Darwinism has hit a serious obstacle in its attempt to explain
adaptations in a more sophisticated way. Survival is a conscious act,
and ignoring that fact in favor of materialism is a dead end. It's
quite self-contradictory for current evolutionary biologists to speak
of adaptations that benefit the genes of a species without elucidating
how a gene can know anything about the outside world. How do the genes
of a queen bee, for example, absorb the information about what's
happening to worker bees without some resort of intelligence?
Moreover, crude notions of competition and survival of the fittest are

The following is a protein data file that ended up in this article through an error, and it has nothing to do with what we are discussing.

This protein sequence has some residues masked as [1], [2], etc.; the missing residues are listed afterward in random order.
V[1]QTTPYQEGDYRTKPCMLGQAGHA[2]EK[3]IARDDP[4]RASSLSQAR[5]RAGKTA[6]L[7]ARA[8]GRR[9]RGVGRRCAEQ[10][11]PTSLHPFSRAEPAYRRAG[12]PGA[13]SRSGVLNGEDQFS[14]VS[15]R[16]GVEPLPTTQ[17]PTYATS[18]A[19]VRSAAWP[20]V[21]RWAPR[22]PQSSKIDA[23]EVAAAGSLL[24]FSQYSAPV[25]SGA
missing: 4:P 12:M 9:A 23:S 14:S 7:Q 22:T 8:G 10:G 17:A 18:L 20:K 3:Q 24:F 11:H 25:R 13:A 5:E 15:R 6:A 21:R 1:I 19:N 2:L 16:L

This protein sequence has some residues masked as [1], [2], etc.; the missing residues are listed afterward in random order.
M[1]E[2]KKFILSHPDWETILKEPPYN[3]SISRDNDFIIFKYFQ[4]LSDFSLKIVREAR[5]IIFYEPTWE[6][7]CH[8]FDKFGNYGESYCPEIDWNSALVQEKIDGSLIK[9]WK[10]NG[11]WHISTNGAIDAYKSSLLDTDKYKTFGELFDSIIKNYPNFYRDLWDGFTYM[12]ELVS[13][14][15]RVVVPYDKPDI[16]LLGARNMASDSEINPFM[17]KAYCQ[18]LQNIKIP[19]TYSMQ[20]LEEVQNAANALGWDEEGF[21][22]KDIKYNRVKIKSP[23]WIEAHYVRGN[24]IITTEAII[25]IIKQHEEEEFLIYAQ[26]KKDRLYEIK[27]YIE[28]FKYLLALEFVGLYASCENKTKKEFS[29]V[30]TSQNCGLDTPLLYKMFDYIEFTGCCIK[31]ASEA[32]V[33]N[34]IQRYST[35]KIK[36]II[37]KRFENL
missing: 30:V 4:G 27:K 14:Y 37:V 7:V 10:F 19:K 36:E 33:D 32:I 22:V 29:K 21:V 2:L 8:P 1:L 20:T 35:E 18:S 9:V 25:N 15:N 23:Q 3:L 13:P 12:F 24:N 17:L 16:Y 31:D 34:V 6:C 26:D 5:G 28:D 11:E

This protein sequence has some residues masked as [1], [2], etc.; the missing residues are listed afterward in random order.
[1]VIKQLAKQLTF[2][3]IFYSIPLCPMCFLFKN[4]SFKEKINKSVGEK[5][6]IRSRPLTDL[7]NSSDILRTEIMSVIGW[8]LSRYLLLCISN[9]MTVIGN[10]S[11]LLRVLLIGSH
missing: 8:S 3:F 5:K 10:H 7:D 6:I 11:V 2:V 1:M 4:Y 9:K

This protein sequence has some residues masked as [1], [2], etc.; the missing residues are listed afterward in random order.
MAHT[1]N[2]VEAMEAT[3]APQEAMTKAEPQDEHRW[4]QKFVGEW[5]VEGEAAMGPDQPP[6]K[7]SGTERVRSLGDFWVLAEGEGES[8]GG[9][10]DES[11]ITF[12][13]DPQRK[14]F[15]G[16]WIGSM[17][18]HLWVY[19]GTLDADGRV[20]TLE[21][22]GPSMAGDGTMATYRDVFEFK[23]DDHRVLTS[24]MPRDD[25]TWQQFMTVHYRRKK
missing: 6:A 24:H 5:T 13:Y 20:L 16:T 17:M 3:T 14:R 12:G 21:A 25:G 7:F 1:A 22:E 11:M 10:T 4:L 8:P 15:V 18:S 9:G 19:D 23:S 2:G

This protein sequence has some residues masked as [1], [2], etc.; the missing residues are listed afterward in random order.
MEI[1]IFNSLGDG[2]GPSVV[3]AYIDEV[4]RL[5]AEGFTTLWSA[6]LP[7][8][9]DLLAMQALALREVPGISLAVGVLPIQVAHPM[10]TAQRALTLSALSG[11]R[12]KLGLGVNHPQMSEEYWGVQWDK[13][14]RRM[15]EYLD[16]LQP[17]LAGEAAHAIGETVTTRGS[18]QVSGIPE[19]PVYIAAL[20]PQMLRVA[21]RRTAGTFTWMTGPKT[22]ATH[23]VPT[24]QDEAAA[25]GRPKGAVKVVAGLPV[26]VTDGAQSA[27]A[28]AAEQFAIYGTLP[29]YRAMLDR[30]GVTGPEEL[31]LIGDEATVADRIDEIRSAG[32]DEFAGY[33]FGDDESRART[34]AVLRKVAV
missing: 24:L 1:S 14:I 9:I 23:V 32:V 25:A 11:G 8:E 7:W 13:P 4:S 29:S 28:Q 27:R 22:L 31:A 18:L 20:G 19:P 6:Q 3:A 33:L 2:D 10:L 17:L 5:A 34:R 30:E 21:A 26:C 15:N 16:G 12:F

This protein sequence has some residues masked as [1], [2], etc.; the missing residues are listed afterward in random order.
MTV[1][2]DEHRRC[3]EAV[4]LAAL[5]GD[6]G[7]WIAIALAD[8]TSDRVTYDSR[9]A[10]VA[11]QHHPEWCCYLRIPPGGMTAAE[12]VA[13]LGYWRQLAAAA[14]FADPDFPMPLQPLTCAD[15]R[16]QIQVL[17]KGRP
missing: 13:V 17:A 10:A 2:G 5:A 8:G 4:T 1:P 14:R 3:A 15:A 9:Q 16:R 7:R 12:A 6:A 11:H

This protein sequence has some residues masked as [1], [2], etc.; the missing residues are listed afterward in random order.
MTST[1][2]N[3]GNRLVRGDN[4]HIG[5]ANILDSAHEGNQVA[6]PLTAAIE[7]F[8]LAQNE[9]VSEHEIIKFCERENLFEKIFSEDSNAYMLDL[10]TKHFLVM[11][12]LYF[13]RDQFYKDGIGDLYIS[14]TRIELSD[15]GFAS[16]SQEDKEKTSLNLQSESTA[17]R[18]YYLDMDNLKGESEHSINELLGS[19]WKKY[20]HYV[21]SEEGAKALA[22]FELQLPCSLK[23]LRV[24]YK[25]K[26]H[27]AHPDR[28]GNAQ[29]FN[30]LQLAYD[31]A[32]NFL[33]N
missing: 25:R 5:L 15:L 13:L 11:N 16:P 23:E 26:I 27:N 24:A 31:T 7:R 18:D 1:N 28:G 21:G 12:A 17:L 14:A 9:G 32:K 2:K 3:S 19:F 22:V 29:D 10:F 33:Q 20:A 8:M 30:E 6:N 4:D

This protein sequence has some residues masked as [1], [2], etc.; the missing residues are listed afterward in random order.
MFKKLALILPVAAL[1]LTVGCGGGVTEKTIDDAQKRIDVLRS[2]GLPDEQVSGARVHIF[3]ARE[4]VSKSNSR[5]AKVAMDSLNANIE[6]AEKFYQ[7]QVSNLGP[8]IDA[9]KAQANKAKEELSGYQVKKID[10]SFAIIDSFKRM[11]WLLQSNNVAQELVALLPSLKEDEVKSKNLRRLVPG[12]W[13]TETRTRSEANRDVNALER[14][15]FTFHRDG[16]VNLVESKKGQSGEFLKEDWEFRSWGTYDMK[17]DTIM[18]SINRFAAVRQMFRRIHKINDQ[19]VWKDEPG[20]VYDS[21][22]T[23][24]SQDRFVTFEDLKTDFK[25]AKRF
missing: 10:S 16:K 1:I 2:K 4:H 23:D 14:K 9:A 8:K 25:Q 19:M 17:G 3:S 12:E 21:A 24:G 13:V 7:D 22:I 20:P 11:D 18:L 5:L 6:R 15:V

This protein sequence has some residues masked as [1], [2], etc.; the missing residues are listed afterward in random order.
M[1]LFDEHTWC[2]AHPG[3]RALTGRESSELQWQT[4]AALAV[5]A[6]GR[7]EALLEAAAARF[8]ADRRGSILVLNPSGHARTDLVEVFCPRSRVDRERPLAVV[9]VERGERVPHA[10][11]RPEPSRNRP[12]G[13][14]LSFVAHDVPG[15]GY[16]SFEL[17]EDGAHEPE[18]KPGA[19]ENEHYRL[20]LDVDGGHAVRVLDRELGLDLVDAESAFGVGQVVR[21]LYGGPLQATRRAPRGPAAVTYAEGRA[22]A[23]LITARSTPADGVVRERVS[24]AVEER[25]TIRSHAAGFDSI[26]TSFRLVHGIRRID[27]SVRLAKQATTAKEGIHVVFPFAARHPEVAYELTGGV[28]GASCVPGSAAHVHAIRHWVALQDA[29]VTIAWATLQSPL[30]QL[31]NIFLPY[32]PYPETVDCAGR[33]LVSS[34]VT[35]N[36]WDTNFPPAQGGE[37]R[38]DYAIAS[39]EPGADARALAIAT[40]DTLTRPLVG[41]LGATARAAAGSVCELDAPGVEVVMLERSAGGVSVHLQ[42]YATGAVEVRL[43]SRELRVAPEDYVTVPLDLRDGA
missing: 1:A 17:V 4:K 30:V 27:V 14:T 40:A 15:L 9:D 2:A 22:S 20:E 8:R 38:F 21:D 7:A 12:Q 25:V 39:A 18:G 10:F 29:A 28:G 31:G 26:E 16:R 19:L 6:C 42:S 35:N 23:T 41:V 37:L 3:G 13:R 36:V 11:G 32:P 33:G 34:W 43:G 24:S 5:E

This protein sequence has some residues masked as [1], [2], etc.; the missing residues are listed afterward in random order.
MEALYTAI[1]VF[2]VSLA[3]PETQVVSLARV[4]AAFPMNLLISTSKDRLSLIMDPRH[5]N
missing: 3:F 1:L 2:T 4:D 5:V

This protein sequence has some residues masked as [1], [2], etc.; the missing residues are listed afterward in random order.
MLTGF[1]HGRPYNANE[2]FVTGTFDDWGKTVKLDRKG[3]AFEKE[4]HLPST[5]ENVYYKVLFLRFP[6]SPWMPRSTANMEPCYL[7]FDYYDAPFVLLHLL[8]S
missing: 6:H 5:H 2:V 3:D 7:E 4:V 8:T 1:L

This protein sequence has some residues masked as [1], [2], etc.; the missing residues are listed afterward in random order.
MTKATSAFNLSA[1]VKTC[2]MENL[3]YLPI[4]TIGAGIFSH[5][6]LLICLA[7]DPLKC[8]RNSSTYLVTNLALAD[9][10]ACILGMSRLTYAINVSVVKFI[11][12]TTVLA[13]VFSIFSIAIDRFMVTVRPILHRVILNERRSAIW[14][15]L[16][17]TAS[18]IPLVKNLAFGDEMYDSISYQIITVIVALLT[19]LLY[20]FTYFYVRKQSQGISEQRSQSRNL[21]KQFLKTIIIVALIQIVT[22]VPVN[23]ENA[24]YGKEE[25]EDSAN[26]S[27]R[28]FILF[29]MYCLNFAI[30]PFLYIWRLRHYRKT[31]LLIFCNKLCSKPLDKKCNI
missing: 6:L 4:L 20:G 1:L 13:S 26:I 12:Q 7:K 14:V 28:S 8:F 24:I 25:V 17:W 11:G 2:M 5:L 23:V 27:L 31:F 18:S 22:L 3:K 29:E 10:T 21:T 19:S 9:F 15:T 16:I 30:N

grossly inadequate. The entire field of ecology is based on
cooperation, symbiosis, and holistic forces that shape life on this
planet. The deeper questions are these:
--How does competition fit in with its opposite, cooperation?
--How can mutations really be random given that complex adaptations such as flight require multiple adaptations simultaneously?
--How can we explain adaptations that don't benefit mating preferences?
The honey bee is a perfect example. Worker bees take no part in mating,
and it's ludicrous to think that drones prefer queens whose genes
produce worker bees that die after they sting?
--How can we explain adaptations that only come into effect after
mating, such as the differing life spans of creatures after they breed?
By what criteria, for example, does Nature choose for one insect to
live ninety days instead of one day?
--How can we explain the rise of consciousness out of unconscious molecules?